Google’s tastes in alternative energy run the gamut from proven technologies to ideas that haven’t left the lab. Two ideas the company already is exploring:
One of the companies Google touted Tuesday, eSolar of Pasadena, develops solar power plants large enough to light a small city.
The basic idea is simple enough. An array of mirrors focuses sunlight on a tower, generating intense heat. That heat, carried by a liquid flowing through the tower, is used to generate steam. The steam turns a turbine and produces electricity.
The technology is called solar thermal, and it has been around for decades. Southern California’s Mojave Desert has the world’s largest solar thermal installation, which opened in 1987 near Edwards Air Force Base. But interest in the technology languished for years when electricity prices were low.
Now utilities such as Pacific Gas and Electric Co. are signing contracts with companies eager to build the next generation of solar thermal plants. The reason: Unlike photovoltaic solar panels that sit on your roof, solar thermal facilities can generate as much electricity as a mid-sized power plant burning natural gas.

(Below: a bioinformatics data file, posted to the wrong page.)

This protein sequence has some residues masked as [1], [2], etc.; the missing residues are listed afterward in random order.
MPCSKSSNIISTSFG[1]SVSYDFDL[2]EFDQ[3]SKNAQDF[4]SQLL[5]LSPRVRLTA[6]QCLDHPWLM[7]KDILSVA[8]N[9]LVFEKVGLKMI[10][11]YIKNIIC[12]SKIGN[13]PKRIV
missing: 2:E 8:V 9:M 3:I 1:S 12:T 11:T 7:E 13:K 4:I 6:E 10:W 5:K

The challenge is to lower the cost. With eSolar’s technology, the towers are mass-produced and shipped to construction sites largely assembled, and the mirror arrays follow a standard design. That should cut installation time and cost. The company boasts that it can design plants ranging from 25 megawatts to 500 megawatts, enough to power 375,000 homes.
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